Trips by Jesuit priest accused of abuse are transgression of restrictions, superior says

Father Marko Rupnik Father Marko Rupnik. | Credit: Screen shot/ACI Prensa

Jesuit priest and artist Father Marko Rupnik, accused of having physically and psychologically abused numerous nuns, continues to travel and carry out art projects despite restrictions imposed by the Society of Jesus.

According to recent information released by the Italian newspaper Domani, the priest, who was also briefly excommunicated for absolving in confession an accomplice of a sin against the Sixth Commandment, traveled this June to the city of Mostar in Bosnia-Herzegovina and to Hvar Island in Croatia to do art projects.

In a statement to ACI Prensa, CNA’s Spanish-language news partner, Father Johan Verschueren, delegate for the Jesuits’ Interprovincial Houses and Works in Rome and the superior of the accused priest, confirmed the veracity of the information and noted that these travels are “a serious transgression of the restrictive measures imposed on Father Rupnik.”

Specifically, Rupnik reportedly visited the city of Mostar as a guest of the Franciscan Order for the closing of the renovation of the church of the Friars Minor of St. Peter and St. Paul, where the Aletti Center — an art school founded by Rupnik in Rome — was in charge of decorating the vault and the walls with frescoes and a large mosaic of more than 7,500 square feet.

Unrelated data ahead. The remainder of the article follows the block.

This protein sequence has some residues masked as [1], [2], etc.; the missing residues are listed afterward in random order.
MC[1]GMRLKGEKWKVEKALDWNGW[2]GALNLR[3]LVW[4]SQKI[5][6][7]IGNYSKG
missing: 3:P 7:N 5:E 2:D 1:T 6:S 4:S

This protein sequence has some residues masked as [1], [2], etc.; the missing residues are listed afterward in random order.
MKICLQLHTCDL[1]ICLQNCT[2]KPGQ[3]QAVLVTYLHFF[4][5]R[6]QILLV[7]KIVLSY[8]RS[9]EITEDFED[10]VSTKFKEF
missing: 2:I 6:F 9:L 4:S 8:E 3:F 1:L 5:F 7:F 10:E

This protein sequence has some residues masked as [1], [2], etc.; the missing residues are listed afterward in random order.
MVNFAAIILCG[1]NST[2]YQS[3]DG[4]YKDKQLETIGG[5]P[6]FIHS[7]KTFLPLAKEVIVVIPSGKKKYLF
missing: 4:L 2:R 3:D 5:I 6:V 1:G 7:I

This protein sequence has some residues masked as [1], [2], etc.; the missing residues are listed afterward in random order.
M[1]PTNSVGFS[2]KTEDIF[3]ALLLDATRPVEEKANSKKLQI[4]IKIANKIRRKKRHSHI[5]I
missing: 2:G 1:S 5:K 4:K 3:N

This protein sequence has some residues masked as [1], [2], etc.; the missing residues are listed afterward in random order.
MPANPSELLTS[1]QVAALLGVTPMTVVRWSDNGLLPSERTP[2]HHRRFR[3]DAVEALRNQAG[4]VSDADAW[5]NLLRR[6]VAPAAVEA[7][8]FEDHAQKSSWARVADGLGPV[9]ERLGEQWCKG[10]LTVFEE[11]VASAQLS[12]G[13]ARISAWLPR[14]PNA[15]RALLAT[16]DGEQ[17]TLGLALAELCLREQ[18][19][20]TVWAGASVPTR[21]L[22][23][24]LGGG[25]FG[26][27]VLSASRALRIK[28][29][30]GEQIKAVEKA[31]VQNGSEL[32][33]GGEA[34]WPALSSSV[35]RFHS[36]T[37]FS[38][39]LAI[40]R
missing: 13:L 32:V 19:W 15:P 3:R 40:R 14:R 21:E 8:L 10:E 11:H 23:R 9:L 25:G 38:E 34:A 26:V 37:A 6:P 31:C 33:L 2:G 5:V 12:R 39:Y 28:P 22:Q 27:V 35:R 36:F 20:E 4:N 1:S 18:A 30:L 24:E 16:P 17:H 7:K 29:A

In addition, according to the Domani newspaper, Rupnik traveled to Hvar Island to study the possible restoration of the chapel of the bishop’s residence at the request of Ranko Vidović, the bishop of Hvar-Brač-Vis.

It was Verschueren himself who in January asked the accused priest not to leave central Italy in order to be available “for some ongoing preliminary investigations.”

In addition, since February, Rupnik has been prohibited from any public artistic work, particularly in relation to religious structures (such as churches, institutions, oratories and chapels, and houses of retreat or spirituality).

This is not the first time the Slovenian priest has breached the restrictions. On March 5, Rupnik participated in a Mass open to the public in well-known Santa Prassede Basilica in Rome despite the fact that he is only allowed to celebrate Masses in private.

In addition, on Dec. 14, 2022, the Pontifical Athenaeum Regina Apostolorum posted a message on its official Facebook page reporting that Rupnik had been moderator of a thesis presentation at the Pontifical Gregorian University in Rome, entrusted to the Jesuits.

The restrictions that weigh on Rupnik are prohibitions to hear confessions, give spiritual direction, and lead spiritual exercises. He is also prevented from participating in public activities without the permission of his local superior.

This story was first published by ACI Prensa, CNA’s Spanish-language news partner. It has been translated and adapted by CNA.

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